And then he's like, oh, I didn't, I'm not out here dissing my own guy. And then even Linderbaum is dealing with an injury. And so we can look at the additions to the offensive line. What does it matter as of right now if they're not healthy? It'll take some time. I wouldn't, I wouldn't be all that confident in them out the gate.
Yeah, well, I think you're right. You know, it's going to take some time for them to actually be acclimated. And if they're not healthy, well, there's no hope for it. But I mean, if they are, if they actually stay healthy the whole year, I mean, with Lamar, he's not probably not going to be running. I mean, he's going to have to actually run more. I don't even think J.K. Dobbins and Gus Edwards are coming back soon, you know, from their injuries. So there's not really going to be anyone running back other than Mike Davis and Batty.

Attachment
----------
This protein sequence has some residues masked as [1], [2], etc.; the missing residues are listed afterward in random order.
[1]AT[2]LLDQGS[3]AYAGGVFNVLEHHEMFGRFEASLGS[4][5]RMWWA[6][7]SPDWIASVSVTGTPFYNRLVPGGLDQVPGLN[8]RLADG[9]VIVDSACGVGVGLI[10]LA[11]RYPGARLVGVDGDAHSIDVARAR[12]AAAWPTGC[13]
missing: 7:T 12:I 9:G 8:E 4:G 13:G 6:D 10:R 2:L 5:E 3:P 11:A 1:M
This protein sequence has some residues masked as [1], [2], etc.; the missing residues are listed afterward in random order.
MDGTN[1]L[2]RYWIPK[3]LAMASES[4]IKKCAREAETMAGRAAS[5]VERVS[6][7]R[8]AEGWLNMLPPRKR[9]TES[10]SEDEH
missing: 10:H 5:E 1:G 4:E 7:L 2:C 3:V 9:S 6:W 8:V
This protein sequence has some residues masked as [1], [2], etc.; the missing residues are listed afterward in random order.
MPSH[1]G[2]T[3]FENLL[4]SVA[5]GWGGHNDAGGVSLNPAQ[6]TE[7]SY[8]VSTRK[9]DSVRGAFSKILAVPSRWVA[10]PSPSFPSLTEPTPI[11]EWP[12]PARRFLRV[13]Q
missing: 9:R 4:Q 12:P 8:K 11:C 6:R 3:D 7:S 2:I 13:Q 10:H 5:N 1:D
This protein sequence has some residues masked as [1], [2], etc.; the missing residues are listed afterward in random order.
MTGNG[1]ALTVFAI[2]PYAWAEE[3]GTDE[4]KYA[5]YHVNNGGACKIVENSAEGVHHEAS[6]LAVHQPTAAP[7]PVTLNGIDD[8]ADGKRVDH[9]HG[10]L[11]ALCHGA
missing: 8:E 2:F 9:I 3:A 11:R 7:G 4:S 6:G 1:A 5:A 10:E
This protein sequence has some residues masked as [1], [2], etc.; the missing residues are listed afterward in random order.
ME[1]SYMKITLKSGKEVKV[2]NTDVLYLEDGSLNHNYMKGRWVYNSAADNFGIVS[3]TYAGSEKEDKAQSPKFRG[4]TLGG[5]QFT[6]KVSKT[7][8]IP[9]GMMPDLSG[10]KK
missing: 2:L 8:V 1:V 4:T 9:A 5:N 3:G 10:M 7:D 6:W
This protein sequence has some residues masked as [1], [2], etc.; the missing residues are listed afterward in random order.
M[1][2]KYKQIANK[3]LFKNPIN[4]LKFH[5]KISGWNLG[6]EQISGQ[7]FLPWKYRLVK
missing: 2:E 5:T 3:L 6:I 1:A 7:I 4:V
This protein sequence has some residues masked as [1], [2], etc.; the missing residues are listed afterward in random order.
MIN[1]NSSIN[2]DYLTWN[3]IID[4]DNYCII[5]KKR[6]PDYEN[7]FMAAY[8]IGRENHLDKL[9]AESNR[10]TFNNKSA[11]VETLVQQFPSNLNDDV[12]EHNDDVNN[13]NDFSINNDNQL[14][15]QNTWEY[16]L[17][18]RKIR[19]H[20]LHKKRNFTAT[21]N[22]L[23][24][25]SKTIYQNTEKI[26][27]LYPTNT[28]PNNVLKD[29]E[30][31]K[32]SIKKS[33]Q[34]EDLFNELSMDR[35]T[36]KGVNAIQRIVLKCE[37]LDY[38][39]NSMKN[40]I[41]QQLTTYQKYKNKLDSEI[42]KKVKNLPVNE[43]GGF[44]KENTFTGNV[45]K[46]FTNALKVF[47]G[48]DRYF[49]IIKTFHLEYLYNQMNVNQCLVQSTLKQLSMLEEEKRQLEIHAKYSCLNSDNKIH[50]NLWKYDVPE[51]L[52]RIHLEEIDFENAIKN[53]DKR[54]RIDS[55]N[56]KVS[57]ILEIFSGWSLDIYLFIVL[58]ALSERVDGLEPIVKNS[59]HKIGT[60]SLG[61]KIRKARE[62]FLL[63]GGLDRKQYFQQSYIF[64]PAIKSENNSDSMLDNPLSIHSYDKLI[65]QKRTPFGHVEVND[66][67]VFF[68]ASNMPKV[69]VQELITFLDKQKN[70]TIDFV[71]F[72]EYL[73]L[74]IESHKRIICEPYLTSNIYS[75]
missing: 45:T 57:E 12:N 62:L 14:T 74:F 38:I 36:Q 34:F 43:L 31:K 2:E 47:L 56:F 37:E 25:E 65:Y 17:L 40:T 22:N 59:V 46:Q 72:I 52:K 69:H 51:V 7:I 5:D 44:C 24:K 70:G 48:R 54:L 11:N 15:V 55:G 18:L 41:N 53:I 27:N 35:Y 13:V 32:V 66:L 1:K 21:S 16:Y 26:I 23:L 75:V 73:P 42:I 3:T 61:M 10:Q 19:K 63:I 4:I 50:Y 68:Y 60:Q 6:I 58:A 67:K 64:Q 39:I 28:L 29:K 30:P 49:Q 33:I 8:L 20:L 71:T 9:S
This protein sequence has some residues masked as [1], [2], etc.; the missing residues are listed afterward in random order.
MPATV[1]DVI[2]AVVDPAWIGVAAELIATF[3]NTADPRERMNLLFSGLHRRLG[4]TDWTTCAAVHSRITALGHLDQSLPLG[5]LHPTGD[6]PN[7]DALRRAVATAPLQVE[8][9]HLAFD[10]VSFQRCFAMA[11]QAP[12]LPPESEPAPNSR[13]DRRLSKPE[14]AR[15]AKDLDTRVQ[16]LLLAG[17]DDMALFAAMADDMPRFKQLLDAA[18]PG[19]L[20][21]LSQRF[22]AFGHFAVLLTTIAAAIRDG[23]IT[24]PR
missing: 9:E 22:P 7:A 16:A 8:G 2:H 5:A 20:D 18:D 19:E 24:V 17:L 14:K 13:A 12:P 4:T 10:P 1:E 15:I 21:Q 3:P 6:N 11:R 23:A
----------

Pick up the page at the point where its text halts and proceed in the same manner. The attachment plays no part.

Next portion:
And, you know, that's the rookie. You know, Tyler Batty is not really going to do much. So he's going to have to take the bulk of the load with Mark Andrews. So they're going to have to either throw it really short, throw it fast or run it. And so their line has to step up. I honestly think that's the only way he's going to survive. Sounds like the story of his career.
I mean, let's be real here. Lamar Jackson, when it comes down to the Ravens, he is their offense. The team is built around him. It is. Tyler Huntley back up to Lamar. There's a reason. You don't have to change the game plan too much. RG3 was out there for a little while as his backup. Why?
I don't want to say a similar skill set, but he can get out and go. The whole team is built around this man. Dustin is here from Alabama. You're on CBS Sports Radio.
Go ahead. What's up, J.R.? On Lamar's thing, I think he needs to get out, just either get out or get paid. Get out or get paid. Get out as in like leave the team? I mean.
Oh, well, damn. He got sucked into some type of black hole out in Alabama. Let's go to Michigan and talk to Josh.